And in India…

More than a billion people speak Hindi in the world, as it is one of the official languages of India, one of the most populated countries in the world.

India formally recognizes 18 languages. In turn, most of these 18 languages include a subset dialects and variants. And it is no wonder that Hindi is completely different from many of the dialects with which it coexists.

The Hindu has more than 10 variants, for example, Hindi spoken in Rajasthan is different from that spoken in Bihar or Himachal Pradesh.

Khariboli is one of the most widely spoken dialects, as it is concentrated in western Uttar Pradesh. Khariboli is the variant of Urdu/Hindi used in government and education. Also, most modern literature has been produced in Khariboli.

Another important is the Bambaiya dialect, the “slang” in Urdu/Hindi spoken mainly in Bombay (Mumbai). People from many parts of India coexist in Mumbai, which has led to a fusion and created a language based on Urdu/Hindi but incorporates words and pronunciations from other languages like English, Marathi, Gujarati and other languages of southern India.

The third dialect of importance is Brajbhasa, spoken in the region of Braj. Brajbhasa was the language chosen by the Bhakti movement. And there, most of the literature in this language belongs to Krishna.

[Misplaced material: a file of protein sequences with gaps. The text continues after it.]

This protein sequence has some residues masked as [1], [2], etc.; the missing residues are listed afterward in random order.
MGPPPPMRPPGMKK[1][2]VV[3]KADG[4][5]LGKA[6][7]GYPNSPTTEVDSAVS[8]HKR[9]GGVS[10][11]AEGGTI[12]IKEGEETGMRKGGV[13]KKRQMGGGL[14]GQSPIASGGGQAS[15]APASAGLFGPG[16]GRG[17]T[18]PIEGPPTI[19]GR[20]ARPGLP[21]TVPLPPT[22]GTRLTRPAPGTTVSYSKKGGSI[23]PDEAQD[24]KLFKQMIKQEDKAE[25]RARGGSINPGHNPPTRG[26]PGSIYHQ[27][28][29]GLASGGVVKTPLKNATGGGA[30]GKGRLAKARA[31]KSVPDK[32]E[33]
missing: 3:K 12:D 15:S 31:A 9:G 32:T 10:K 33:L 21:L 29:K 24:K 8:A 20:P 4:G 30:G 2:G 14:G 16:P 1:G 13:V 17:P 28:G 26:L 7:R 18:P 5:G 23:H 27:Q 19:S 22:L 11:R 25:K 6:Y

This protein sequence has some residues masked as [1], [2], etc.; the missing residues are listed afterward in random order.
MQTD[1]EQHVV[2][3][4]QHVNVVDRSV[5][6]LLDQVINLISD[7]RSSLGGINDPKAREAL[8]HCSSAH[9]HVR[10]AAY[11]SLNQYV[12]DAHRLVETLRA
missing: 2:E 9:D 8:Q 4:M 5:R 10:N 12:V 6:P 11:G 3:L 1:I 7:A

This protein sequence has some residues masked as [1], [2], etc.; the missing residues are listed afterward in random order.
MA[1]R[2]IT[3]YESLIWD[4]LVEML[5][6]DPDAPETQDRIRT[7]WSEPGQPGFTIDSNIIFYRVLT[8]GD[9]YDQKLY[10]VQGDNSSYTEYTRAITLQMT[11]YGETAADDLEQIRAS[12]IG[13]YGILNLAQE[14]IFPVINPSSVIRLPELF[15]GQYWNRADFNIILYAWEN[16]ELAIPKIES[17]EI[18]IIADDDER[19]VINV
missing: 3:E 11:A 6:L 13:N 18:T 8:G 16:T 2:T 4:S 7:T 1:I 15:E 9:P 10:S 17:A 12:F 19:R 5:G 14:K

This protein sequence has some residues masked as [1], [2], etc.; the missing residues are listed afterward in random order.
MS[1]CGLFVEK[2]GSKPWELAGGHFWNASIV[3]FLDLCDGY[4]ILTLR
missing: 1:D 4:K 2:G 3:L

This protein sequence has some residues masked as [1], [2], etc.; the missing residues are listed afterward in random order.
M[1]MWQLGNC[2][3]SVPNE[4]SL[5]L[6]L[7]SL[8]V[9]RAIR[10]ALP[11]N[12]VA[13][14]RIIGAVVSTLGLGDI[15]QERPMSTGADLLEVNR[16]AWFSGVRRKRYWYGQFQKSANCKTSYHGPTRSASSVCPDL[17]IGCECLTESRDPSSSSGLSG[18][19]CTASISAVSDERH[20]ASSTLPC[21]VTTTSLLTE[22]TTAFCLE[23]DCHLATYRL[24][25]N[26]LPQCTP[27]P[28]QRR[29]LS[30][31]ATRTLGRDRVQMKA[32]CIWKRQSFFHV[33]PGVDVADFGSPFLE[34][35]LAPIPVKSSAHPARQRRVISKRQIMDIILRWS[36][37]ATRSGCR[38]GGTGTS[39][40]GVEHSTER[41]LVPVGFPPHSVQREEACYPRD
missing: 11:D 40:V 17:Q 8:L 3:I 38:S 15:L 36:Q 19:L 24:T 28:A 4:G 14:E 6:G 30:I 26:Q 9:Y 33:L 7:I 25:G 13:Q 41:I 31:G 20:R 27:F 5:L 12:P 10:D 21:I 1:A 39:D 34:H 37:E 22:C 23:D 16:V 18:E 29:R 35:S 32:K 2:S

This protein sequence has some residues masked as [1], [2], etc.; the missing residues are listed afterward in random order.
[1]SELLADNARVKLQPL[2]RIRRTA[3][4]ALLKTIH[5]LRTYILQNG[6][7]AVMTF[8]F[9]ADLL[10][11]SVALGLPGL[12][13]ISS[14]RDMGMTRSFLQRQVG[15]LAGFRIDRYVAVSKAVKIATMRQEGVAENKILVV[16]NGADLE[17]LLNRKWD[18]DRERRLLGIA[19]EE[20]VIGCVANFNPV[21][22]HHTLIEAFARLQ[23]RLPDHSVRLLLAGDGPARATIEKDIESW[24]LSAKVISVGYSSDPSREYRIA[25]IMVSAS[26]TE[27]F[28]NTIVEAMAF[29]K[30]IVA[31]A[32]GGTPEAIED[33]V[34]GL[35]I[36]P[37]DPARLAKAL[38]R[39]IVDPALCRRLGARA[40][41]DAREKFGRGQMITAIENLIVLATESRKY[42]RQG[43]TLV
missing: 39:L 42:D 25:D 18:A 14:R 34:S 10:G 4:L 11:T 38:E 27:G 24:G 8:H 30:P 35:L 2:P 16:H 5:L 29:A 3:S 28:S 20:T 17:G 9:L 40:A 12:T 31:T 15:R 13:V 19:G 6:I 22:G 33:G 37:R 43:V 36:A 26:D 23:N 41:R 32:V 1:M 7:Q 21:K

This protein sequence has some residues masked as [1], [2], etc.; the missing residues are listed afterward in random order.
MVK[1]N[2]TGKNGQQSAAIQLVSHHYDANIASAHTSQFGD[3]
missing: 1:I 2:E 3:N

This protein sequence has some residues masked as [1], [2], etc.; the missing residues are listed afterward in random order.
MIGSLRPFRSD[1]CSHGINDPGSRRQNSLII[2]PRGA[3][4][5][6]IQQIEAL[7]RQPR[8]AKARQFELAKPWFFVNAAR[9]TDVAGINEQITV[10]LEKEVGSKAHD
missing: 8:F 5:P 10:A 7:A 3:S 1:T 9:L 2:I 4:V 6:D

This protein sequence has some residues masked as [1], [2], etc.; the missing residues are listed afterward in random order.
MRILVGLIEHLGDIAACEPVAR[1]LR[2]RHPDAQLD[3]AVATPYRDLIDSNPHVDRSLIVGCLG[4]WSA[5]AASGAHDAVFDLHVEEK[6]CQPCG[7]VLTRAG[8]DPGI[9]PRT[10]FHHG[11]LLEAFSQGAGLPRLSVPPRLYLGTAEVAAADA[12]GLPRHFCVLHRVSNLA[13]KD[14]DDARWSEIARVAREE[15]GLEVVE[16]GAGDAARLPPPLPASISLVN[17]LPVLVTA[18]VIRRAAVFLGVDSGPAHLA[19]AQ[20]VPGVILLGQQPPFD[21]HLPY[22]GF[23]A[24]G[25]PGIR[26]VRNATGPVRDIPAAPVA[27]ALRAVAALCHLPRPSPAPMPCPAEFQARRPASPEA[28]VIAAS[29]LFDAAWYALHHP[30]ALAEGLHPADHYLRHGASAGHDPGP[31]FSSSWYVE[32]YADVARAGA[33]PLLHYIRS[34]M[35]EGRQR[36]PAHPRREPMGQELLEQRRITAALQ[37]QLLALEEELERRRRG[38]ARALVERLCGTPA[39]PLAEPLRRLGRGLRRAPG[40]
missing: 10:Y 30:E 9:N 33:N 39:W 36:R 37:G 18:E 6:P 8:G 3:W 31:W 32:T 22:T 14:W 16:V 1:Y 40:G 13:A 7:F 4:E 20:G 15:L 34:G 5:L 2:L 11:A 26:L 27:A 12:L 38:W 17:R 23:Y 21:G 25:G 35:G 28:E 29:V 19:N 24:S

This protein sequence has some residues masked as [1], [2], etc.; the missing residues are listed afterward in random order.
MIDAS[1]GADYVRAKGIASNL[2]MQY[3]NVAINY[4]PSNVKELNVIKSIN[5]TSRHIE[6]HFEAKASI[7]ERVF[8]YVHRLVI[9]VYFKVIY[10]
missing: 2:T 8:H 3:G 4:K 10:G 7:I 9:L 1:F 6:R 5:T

Among other variants of Hindi, we can also include Kanauji, Bundeli, Bagheli, Chhattisgarhi (Lahariya or Khalwahi), Hariyanvi (Bangaru or Jatu), Bhaya, and Ghera Chamari Gowli.

Hindi is quite different from English. For example, regarding the order of the components in a sentence. The main difference is that the verbs are at the end of the sentence. For example:
English: subject + verb + object => I learn Hindi
Hindu: subject + object + verb => I Hindi learn

Furthermore, in Hindi inflections all verbs are inflected according to a number of factors such as gender (male, female), number (singular, plural), tense (past, present, future), action (perfect, imperfect, in progress), the degree of respect (private, familiar, formal).

As we always insist, the heart of the matter is not simply “translating” the target language, but rather diving into a different cultural world.

For more information, refer to “Translation Services.”

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